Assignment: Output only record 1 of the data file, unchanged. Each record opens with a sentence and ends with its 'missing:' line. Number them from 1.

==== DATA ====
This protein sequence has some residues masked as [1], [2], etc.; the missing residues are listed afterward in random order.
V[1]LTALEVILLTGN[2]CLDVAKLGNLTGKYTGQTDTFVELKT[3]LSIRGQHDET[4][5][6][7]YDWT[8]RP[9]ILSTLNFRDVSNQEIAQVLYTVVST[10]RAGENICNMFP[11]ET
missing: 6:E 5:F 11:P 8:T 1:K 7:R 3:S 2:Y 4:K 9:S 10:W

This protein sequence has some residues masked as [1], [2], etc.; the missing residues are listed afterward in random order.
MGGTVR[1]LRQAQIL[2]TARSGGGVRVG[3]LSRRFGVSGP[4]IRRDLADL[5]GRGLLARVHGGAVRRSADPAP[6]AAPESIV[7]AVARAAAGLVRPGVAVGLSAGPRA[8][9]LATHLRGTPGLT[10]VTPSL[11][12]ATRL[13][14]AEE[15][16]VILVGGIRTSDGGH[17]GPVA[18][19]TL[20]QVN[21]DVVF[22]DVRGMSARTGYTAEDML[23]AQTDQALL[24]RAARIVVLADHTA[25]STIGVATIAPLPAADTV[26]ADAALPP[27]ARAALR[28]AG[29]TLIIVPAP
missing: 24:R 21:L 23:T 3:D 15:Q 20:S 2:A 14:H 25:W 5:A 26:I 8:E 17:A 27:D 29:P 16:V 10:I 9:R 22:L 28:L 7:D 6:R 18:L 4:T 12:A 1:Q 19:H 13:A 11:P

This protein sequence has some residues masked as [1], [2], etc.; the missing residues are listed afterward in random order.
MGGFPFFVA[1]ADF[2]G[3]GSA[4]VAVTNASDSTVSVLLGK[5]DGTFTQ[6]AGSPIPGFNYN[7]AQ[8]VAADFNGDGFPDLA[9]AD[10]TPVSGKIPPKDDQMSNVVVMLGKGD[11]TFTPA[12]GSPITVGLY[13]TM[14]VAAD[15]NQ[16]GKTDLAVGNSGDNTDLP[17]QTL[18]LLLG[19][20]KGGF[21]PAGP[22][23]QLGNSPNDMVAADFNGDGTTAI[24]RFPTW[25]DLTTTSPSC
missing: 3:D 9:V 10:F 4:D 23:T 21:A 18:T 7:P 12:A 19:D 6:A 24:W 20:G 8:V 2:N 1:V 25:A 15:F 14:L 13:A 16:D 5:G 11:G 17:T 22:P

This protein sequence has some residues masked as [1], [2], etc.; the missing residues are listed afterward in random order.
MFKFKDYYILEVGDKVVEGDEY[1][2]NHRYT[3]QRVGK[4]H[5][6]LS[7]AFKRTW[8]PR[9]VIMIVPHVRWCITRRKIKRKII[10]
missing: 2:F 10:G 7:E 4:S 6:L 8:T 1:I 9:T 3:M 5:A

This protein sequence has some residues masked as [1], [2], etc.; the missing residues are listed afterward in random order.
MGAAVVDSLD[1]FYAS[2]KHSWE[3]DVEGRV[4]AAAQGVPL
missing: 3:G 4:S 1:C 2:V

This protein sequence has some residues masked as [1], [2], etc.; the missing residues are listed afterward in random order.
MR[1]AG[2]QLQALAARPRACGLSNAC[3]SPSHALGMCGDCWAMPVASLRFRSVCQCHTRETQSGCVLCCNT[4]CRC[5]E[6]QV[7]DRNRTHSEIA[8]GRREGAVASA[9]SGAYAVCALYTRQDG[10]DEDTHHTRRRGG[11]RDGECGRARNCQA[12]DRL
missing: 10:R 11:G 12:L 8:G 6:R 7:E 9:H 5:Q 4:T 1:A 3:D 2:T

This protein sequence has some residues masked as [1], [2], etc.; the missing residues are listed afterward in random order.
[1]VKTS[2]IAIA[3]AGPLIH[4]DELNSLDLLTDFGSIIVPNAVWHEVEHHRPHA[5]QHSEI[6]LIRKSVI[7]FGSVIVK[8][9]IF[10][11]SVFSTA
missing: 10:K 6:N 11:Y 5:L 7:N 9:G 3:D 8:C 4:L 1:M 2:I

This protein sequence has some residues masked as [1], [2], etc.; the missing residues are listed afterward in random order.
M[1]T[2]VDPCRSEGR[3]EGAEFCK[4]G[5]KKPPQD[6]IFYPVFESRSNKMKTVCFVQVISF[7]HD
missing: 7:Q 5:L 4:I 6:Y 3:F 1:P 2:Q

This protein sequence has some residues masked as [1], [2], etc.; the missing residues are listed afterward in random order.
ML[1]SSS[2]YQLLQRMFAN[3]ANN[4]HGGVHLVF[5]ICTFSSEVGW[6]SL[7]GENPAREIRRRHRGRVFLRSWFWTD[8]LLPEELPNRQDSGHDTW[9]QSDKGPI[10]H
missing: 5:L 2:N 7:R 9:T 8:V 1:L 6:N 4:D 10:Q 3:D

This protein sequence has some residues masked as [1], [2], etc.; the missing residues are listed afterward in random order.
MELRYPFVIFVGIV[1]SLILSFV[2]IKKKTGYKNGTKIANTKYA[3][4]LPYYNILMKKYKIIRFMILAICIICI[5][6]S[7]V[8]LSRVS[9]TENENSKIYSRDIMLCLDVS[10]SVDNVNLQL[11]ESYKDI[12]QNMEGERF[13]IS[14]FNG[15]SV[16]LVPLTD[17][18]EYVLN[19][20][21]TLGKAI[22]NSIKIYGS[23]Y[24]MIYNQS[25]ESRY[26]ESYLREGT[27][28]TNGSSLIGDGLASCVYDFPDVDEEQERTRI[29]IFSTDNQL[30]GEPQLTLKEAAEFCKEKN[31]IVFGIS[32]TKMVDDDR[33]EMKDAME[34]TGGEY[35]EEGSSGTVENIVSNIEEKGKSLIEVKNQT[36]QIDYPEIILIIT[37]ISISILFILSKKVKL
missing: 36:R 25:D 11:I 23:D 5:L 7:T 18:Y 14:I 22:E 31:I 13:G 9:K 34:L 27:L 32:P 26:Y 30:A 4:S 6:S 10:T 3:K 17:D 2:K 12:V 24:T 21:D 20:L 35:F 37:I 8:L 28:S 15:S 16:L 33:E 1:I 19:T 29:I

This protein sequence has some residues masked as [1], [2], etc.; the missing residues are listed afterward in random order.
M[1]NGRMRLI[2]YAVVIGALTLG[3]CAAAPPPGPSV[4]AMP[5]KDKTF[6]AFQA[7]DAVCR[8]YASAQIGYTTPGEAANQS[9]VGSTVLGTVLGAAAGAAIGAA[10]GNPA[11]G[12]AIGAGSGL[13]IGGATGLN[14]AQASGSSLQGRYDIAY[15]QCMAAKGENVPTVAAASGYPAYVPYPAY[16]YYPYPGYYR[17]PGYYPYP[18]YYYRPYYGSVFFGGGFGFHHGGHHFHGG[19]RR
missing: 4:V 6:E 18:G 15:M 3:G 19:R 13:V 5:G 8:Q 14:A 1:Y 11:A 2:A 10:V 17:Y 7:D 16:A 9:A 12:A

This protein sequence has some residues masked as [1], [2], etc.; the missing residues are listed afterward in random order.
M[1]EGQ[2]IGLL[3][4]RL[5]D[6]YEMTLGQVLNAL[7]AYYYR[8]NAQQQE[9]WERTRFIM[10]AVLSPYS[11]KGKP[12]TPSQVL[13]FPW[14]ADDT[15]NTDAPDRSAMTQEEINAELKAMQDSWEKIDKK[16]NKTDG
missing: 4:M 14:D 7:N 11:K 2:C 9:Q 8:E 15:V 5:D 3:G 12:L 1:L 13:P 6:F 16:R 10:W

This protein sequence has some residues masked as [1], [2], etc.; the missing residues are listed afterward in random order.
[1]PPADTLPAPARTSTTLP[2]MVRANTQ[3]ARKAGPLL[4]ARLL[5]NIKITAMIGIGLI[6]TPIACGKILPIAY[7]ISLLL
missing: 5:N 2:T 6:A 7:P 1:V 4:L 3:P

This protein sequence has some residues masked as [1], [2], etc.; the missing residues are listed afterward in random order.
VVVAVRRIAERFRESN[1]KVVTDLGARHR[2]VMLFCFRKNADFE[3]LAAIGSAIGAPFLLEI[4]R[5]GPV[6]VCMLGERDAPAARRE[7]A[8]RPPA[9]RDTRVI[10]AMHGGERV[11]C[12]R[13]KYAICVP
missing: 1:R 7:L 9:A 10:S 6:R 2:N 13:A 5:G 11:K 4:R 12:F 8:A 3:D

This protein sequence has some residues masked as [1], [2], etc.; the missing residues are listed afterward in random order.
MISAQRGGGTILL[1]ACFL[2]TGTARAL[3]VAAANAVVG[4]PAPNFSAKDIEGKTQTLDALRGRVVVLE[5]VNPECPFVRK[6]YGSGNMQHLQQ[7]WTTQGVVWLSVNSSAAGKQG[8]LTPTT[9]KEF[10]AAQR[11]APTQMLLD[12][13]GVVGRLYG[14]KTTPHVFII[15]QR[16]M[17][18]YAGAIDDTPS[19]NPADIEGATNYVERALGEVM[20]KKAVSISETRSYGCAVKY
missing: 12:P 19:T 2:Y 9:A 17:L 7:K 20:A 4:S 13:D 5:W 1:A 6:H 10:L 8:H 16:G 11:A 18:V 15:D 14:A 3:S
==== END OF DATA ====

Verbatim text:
This protein sequence has some residues masked as [1], [2], etc.; the missing residues are listed afterward in random order.
V[1]LTALEVILLTGN[2]CLDVAKLGNLTGKYTGQTDTFVELKT[3]LSIRGQHDET[4][5][6][7]YDWT[8]RP[9]ILSTLNFRDVSNQEIAQVLYTVVST[10]RAGENICNMFP[11]ET
missing: 6:E 5:F 11:P 8:T 1:K 7:R 3:S 2:Y 4:K 9:S 10:W